“You’ll never be satisfied in a relationship until you’re satisfied with Jesus.”

If you’re single, you’ve probably heard the well meaning, albeit superficial-sounding, vague admonition thrown at you usually by seemingly content married people. Great. How in the heck do you find contentment with Jesus when you feel the daily nagging ache for true earthly love—the love that even God said is the better way (Genesis 2:18)?

Really, I’ve found there’s only one way. Date Jesus. And the reason why married people “insensitively” tell you in so many words to do this, is because they know that marriage doesn’t solve all your longings for intimacy and belonging. They’re trying to give you the hint that, while marriage has it’s advantages and is overall a good thing, it isn’t the end all to loneliness and love hunger. Many have discovered this only after they got married and were still lonely. Now they’re letting you in on the secret:  only by dating Jesus will you find what you’re truly searching for.

I just so happen to be married, but a few years ago when I was single—and lonely—I began dating Jesus. Now that I’m married, I still date Jesus. My husband, great guy though he is, can’t possibly be all I need for unconditional love, security, intimacy and belonging. Nor I for him. Without dating Jesus, I’d still be as lonely as a raft at sea.

Is it possible? Is it weird, thinking of Jesus as a romantic interest? And how do I do it?

The Bible tells us that when we get to our heavenly kingdom, we (his followers) will walk the holy matrimony aisle as his bride, celebrating our own great wedding day with our Prince of Peace (Revelation 19:7-9). That means to me that while we’re here on earth, we are in a sacred courtship with the King of kings. We’re in the relationship-building stage, getting to know him mentally, emotionally, and spiritually, but not getting to be united with him physically … until our wedding day. There’s nothing weird about thinking of Jesus like your greatest romantic interest, even if you’re a guy. He wants that kind of intimacy with you so that he can win your heart with his amazing, perfect love, and make you ready for the big day when you get to live happily ever after with him.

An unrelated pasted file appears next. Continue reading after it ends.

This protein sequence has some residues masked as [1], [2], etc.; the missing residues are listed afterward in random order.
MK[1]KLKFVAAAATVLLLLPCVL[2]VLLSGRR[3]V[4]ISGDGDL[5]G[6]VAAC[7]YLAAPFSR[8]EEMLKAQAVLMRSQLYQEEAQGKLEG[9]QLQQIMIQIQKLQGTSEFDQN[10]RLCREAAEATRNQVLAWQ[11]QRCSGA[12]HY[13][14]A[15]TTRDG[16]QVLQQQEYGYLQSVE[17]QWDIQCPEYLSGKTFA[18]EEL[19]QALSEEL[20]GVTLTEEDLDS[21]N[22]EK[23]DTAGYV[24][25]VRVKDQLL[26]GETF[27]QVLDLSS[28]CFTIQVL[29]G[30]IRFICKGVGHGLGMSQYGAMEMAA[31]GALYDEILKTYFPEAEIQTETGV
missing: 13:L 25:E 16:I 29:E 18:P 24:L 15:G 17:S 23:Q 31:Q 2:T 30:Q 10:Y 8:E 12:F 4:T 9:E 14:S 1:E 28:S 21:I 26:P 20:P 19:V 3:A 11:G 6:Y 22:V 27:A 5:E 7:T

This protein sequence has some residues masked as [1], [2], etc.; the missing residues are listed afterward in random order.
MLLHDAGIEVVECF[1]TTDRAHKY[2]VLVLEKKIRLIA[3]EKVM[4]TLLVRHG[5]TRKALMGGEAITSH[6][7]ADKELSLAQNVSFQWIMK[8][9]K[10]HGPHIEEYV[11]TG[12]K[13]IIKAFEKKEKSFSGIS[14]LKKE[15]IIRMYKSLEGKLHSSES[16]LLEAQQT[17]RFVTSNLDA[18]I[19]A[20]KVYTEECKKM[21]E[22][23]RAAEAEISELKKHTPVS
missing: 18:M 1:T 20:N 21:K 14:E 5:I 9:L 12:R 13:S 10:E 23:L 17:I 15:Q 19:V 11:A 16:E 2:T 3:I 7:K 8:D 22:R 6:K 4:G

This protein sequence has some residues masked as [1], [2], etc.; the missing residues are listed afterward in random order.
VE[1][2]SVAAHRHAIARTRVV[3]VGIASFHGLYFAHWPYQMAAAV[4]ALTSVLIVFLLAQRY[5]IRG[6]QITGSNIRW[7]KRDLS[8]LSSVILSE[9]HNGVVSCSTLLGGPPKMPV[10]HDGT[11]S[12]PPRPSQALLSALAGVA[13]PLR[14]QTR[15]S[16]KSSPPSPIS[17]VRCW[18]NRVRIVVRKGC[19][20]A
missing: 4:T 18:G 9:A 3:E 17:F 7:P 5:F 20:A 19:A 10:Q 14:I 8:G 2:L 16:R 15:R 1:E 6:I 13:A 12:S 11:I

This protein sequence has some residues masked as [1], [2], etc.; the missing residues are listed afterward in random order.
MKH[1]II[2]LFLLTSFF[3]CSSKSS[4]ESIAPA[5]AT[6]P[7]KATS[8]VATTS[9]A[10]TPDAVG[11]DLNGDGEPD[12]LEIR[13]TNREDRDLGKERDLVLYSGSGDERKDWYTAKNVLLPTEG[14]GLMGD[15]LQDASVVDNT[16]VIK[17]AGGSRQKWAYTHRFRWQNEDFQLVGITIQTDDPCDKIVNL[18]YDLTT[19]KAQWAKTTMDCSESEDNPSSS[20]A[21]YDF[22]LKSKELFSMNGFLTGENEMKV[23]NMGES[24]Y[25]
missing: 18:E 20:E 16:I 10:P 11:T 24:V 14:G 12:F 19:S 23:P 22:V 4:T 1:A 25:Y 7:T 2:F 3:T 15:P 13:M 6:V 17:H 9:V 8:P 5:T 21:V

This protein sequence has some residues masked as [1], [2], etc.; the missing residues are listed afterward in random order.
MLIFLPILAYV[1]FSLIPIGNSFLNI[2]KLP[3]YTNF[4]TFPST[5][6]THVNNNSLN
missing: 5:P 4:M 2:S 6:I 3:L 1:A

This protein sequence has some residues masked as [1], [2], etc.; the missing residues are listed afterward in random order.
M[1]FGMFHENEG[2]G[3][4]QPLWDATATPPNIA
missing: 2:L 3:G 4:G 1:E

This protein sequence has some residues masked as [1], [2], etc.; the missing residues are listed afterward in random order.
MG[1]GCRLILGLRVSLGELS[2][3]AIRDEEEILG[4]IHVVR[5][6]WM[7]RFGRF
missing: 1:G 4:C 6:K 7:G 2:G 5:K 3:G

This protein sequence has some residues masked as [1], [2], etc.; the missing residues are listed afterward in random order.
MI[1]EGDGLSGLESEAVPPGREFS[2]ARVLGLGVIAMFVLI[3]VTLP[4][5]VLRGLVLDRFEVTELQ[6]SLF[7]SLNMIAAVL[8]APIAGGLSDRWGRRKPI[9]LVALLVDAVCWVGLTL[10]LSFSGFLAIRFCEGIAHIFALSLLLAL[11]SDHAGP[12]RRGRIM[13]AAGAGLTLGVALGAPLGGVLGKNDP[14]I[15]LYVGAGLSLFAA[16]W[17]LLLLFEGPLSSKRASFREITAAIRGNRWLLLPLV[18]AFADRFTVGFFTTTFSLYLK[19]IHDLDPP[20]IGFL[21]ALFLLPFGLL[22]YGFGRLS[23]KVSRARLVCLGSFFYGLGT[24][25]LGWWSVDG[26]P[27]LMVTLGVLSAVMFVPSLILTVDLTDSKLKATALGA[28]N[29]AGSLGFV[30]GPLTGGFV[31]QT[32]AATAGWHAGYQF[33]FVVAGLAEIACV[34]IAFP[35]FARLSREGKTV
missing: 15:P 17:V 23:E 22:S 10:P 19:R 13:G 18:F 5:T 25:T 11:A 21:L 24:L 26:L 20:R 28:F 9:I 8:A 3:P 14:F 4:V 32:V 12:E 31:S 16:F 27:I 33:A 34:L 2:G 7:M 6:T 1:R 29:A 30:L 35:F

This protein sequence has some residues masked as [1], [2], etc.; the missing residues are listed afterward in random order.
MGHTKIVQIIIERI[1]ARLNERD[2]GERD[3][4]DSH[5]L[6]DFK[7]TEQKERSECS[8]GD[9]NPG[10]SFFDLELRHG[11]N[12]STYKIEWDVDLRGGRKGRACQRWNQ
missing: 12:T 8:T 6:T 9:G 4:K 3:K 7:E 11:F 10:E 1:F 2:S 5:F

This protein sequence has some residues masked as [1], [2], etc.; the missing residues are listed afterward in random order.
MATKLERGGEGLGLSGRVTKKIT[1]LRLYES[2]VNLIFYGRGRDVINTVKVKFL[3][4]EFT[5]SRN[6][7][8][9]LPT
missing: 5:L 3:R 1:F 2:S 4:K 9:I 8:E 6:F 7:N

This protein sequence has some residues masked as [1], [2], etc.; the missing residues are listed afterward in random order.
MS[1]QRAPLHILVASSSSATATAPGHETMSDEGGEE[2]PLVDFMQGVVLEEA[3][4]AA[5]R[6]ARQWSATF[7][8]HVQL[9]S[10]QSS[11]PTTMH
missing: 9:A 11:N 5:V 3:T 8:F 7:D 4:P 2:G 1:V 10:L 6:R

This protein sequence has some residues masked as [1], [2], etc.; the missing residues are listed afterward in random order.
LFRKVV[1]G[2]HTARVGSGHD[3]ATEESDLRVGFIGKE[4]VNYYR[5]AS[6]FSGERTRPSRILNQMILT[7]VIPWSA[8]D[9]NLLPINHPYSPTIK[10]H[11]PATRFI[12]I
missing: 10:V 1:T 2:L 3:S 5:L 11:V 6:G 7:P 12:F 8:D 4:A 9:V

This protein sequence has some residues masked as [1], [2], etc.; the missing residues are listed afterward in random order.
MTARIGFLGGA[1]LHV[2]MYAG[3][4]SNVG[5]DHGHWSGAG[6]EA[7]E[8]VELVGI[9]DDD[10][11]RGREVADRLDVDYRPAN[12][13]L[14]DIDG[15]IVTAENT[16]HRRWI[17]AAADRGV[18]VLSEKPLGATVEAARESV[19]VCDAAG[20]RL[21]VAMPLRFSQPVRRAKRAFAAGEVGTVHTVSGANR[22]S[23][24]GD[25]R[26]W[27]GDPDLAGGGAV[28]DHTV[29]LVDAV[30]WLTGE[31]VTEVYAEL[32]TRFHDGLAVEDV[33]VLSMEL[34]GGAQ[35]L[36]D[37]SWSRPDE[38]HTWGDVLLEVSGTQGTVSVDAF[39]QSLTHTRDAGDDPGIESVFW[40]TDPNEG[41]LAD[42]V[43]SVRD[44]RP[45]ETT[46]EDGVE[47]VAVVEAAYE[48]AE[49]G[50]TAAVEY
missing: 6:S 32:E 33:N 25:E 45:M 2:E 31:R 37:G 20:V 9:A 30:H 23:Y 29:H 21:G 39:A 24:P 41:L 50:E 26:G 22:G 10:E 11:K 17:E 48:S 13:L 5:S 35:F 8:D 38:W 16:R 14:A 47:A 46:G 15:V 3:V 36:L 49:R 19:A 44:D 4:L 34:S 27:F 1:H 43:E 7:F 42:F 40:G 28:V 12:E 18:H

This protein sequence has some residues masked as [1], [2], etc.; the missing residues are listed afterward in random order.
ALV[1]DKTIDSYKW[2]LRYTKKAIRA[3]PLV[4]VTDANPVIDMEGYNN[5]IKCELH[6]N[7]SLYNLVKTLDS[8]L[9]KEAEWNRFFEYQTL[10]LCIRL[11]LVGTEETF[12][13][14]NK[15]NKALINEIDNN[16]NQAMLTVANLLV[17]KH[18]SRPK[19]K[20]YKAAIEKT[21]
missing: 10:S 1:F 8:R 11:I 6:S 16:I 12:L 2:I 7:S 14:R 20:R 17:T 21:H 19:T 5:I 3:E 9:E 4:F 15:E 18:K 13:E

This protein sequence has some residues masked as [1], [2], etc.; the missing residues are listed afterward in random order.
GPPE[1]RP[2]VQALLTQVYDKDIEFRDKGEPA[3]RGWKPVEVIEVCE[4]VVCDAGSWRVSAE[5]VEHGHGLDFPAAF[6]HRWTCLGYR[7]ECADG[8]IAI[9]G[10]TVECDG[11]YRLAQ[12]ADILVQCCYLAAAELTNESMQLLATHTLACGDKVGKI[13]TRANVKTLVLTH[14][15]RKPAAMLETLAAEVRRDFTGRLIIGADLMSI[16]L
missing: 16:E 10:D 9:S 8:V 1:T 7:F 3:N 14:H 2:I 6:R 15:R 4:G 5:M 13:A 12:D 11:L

So how do you date Jesus? Here are some ways that work for me, but the sky is the limit for creativity—just like any true dating relationship. The key is to make it spontaneous, personal and a major priority. And then you’ll find that he begins showing up for dates—sometimes with flowers, love notes, and rainbows!

Read his love letter daily. My best experience for getting into the Word daily is by reading the One Year Bible in the New Living Translation. It’s broken up into 15-minute daily readings from Old Testament, New Testament, Psalms and Proverbs and is a very readable, intimate version. I’ve done this the last five years, and I can’t believe how much he’s revealed to me about Himself and the relevance of his Word to my daily life. If you don’t like going back and forth so much, try the One Year Chronological Bible (NLT).

Write letters. This can be done in a notebook or on your computer, but open up to God regularly with your thoughts, cares and concerns. Express your love for him. Make future plans with him. Write just like you would to a most intimate lover. This brings him in so close and personal, and you can bet he’s reading every word you write. Get ready for him to respond!

Record his answers. In my prayer journal where I write letters to him, I also have a section where I write all the things he does or speaks into my life. This is such an awesome record to have because I forget. I go back periodically and read about all the intimate secrets he and I have shared, character qualities he has demonstrated to me, and details he has worked out in my life. And I am so amazed at how they add up to significant events and opportunities. I see on paper how he’s continually romanced me through the years. He’s taught me that all the great qualities I see in earthly men are just a dim reflection of the pure qualities in the One who created them.